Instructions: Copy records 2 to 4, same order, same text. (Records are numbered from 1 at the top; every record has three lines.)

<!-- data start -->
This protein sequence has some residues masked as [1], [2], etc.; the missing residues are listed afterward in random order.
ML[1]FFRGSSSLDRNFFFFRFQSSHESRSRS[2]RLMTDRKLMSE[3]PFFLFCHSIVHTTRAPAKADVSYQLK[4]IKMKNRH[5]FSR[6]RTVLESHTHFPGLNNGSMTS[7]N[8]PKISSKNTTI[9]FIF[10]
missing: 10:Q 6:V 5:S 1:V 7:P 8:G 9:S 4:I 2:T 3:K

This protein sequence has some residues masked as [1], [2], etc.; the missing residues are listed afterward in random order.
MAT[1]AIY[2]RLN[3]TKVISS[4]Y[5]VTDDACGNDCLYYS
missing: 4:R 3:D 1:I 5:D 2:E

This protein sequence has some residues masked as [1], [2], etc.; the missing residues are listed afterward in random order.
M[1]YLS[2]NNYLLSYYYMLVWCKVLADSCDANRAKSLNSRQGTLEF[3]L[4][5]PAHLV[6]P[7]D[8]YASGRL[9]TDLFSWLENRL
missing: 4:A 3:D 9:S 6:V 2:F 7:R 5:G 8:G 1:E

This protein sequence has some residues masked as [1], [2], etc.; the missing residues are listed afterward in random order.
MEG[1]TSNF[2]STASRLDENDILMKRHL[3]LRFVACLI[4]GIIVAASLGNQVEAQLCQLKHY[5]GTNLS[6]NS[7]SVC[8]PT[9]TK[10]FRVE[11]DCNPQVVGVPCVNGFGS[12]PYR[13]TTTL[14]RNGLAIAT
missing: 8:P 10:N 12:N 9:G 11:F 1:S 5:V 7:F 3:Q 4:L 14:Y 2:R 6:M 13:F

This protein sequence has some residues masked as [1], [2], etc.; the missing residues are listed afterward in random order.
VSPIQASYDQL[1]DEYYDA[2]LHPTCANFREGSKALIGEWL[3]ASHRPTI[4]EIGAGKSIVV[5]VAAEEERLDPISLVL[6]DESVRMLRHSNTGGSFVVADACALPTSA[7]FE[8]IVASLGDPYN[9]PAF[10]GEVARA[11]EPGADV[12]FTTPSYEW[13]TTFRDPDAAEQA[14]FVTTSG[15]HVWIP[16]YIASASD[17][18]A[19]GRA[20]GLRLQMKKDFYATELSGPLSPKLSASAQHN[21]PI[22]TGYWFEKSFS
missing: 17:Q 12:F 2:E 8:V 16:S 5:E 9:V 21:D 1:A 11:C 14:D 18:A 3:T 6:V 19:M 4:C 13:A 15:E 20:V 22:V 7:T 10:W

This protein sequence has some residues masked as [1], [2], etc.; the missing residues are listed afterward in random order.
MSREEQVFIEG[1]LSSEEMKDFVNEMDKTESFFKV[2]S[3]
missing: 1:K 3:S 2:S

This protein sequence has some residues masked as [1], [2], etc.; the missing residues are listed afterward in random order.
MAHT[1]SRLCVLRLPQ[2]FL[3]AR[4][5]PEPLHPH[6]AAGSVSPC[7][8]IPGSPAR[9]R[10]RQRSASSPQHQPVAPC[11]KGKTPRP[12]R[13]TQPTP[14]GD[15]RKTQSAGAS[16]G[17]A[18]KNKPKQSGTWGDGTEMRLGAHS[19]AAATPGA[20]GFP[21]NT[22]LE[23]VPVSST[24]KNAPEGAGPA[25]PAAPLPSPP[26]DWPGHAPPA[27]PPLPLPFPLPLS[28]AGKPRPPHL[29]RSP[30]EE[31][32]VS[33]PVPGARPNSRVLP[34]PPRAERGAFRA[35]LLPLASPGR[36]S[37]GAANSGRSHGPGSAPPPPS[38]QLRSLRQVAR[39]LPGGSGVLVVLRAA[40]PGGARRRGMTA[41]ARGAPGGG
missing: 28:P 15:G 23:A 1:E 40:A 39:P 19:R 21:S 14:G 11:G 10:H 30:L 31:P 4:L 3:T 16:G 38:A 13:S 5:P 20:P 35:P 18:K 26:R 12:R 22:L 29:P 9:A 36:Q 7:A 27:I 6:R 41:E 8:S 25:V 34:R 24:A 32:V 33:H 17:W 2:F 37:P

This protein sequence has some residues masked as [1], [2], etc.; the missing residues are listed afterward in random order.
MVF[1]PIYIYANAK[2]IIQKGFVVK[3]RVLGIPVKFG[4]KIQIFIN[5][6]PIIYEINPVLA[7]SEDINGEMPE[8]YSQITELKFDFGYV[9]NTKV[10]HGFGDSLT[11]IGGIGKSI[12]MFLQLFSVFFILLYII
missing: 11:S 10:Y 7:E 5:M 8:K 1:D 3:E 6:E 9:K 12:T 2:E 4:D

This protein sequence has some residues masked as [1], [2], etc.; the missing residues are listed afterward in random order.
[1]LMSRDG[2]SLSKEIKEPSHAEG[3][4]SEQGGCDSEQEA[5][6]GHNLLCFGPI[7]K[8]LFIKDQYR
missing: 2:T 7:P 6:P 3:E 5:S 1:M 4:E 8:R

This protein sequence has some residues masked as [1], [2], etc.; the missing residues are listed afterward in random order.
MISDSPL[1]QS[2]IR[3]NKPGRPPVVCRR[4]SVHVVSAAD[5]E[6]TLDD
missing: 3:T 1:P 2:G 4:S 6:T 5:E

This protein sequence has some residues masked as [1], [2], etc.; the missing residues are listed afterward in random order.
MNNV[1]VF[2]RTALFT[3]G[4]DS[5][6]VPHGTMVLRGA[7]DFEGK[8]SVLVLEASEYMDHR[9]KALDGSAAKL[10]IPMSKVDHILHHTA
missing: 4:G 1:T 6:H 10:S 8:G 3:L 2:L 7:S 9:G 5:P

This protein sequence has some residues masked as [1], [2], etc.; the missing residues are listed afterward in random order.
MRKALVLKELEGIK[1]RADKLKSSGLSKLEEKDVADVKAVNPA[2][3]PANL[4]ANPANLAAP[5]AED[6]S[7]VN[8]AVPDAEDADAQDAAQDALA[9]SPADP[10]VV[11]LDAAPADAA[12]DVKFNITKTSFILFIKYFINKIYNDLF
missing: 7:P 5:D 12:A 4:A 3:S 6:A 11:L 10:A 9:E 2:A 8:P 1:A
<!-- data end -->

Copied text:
This protein sequence has some residues masked as [1], [2], etc.; the missing residues are listed afterward in random order.
MAT[1]AIY[2]RLN[3]TKVISS[4]Y[5]VTDDACGNDCLYYS
missing: 4:R 3:D 1:I 5:D 2:E

This protein sequence has some residues masked as [1], [2], etc.; the missing residues are listed afterward in random order.
M[1]YLS[2]NNYLLSYYYMLVWCKVLADSCDANRAKSLNSRQGTLEF[3]L[4][5]PAHLV[6]P[7]D[8]YASGRL[9]TDLFSWLENRL
missing: 4:A 3:D 9:S 6:V 2:F 7:R 5:G 8:G 1:E

This protein sequence has some residues masked as [1], [2], etc.; the missing residues are listed afterward in random order.
MEG[1]TSNF[2]STASRLDENDILMKRHL[3]LRFVACLI[4]GIIVAASLGNQVEAQLCQLKHY[5]GTNLS[6]NS[7]SVC[8]PT[9]TK[10]FRVE[11]DCNPQVVGVPCVNGFGS[12]PYR[13]TTTL[14]RNGLAIAT
missing: 8:P 10:N 12:N 9:G 11:F 1:S 5:V 7:F 3:Q 4:L 14:Y 2:R 6:M 13:F